Letter of The Week
It takes a Village Voice

I am extremely saddened to find out that my beloved Village Voice, the weekly that I have enjoyed since discovering it in 1992, has joined the dark side and become a member of the New Times family. New Times will never let the Voice keep the originality that made the paper one of the most well-known and widely loved weeklies in the country. New Times has made every publication it has touched boring and predictable. I stopped reading the Houston Press years ago because it lost its edge and its character, and it became just another cog in the New Times wheel. Every New Times publication has the same look and feel. I could say more, but I'm too devastated to continue. I'll remember The Village Voice the way it was, because now that it's part of the New Times family it may not have much of a voice in the future.

Edwin Johnson
Houston, Texas

Editor in chief wanted:

The Village Voice, America's flagship alternative weekly, is seeking an editor in chief to carry on the paper's storied tradition of investigative journalism, feature-length storytelling, and cutting-edge cultural criticism. Applicants should have a fine touch with copy, significant experience crafting stories in magazine style, and strong reporting chops. They should be able to help staff generate superior in-depth stories that explain how New York City works, and guide beginning writers as well as accomplished ones. The ideal candidate will be able to edit and write, leading by example rather than by dictate.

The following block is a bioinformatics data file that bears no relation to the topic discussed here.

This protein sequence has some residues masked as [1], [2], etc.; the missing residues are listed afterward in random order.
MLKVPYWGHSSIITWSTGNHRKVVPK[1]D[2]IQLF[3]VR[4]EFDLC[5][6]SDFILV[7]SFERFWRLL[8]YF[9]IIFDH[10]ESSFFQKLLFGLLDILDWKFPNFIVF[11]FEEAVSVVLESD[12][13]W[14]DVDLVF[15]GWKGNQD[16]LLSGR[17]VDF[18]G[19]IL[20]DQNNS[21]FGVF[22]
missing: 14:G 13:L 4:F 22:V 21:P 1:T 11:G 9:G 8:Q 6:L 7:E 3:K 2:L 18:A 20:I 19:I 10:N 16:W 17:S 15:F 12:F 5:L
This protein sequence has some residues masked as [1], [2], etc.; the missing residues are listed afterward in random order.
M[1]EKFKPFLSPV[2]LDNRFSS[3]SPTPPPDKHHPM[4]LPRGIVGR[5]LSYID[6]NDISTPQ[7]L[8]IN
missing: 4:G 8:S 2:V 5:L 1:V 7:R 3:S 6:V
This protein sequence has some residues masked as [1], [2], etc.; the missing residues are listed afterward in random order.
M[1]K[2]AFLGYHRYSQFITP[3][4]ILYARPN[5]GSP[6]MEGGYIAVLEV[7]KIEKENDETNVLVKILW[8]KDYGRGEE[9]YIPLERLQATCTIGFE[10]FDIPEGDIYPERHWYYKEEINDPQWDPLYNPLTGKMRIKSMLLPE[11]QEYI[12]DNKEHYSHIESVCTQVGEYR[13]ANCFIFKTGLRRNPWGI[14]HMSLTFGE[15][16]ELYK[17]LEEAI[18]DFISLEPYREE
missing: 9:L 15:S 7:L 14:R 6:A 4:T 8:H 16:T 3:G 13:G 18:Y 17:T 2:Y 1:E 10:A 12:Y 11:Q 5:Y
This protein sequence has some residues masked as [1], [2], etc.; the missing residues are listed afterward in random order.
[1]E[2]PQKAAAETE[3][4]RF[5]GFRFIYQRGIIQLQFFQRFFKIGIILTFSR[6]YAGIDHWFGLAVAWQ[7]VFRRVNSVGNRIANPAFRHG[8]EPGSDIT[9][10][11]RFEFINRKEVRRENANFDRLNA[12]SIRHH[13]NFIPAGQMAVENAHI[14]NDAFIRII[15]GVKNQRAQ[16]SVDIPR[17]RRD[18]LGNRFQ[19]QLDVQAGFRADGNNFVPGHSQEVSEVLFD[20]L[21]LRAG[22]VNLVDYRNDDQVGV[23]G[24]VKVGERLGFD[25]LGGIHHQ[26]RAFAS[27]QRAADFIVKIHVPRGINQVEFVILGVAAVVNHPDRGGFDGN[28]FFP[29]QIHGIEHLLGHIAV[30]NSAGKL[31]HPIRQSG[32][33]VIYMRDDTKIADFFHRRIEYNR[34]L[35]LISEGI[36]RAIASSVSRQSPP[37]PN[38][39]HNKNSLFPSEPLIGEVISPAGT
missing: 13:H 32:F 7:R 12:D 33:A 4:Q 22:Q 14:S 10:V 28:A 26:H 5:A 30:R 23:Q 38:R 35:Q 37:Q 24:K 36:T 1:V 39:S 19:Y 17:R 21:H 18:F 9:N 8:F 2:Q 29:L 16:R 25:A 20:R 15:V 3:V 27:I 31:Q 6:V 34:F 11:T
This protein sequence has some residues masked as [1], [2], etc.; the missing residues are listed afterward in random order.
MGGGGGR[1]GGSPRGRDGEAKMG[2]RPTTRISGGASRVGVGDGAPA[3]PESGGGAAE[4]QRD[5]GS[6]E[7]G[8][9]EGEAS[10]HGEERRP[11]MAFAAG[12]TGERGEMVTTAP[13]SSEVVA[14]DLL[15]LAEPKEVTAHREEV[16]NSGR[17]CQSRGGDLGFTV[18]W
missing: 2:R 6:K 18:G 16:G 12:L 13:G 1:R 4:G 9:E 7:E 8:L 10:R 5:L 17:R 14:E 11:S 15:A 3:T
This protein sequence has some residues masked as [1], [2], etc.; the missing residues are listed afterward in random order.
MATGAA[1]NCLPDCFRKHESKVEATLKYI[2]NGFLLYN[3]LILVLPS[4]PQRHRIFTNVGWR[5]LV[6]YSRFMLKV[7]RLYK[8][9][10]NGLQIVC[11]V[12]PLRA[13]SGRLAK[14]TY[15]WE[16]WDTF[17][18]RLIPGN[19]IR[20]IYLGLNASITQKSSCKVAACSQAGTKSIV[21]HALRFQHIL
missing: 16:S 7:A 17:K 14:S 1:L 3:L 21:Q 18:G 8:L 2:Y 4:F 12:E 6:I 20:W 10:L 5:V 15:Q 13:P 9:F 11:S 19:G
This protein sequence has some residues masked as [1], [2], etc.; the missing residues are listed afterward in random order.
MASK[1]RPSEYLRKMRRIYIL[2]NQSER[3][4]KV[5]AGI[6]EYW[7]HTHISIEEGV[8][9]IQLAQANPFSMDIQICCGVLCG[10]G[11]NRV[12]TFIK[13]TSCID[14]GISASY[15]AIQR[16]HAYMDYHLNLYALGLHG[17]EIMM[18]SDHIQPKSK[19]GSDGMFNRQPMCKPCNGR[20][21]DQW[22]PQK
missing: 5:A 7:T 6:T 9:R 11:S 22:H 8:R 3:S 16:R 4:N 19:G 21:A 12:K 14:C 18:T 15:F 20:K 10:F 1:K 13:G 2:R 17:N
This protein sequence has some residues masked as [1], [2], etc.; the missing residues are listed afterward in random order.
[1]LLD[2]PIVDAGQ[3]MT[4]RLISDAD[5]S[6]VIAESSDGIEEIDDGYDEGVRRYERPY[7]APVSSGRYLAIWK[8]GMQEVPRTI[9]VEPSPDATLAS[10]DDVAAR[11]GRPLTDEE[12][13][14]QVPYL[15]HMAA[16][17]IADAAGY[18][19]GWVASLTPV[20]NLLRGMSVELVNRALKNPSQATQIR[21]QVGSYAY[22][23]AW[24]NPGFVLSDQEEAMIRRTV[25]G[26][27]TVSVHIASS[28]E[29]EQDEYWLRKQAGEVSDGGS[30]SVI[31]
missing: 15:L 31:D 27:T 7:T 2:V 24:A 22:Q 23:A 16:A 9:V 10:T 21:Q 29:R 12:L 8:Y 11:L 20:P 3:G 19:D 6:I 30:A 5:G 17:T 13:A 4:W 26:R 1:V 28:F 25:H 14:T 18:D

Qualified candidates should send a cover letter, résumé, and clips to:

Christine Brennan
c/o Westword
969 Broadway
Denver, Colorado 80203

The truth is out there?

Jarrett Murphy's piece "The Seekers: The Birth and Life of the '9-11 Truth' Movement" [February 22–28] was a breath of fresh air. I'm glad that stuff like this is finally being put out by the media to encourage others to seek the truth about 9-11. As New Yorkers, we all can agree that 9-11 was a turning point in what was once a great city. It's unfortunate that the blame has been put on the wrong group of tyrants, while dismissing the Bush administration's involvement and complicity with the tragic events of 9-11. The more people talk about this issue in the open, the better it will serve to bring peace to the victims' family and friends. The subway searches, the militarized police, and everything else that has ruined this city have been in the name of 9-11, and have robbed the city blind of the freedom and beauty it once had. Articles like Murphy's strive to get the truth out, and to reclaim what was once our city.

Steve Ferdman

I just read Murphy's story on 9-11 and I was surprised by his distanced and skeptical tone. I would have expected that after four years of government stonewalling and inconclusive and incomplete studies of the events of 9-11, The Village Voice of all newspapers would provide more detailed and informative reporting than the vague and distanced summary that Murphy scribed.

Jeffrey Sargent
San Francisco, California

I don't buy the theory that the U.S. government was behind 9-11, but I do believe that it expected something really bad to happen in New York at that time. On Friday, September 7, I was outside my office on the Exchange Place esplanade and saw several jet fighters streak down the Hudson River (something I'd only seen during Fleet Week or presidential visits). On Sunday, September 9, I was in Fort Washington Park adjacent to the George Washington Bridge with a friend, and we saw a U.S. military helicopter approach the bridge and fly below it. Two military aircraft flying over the Hudson in three days, just before 9-11? I am sure the government knew that something bad was about to happen.

Patrick Ravey
Forest Hills, Queens

Spin City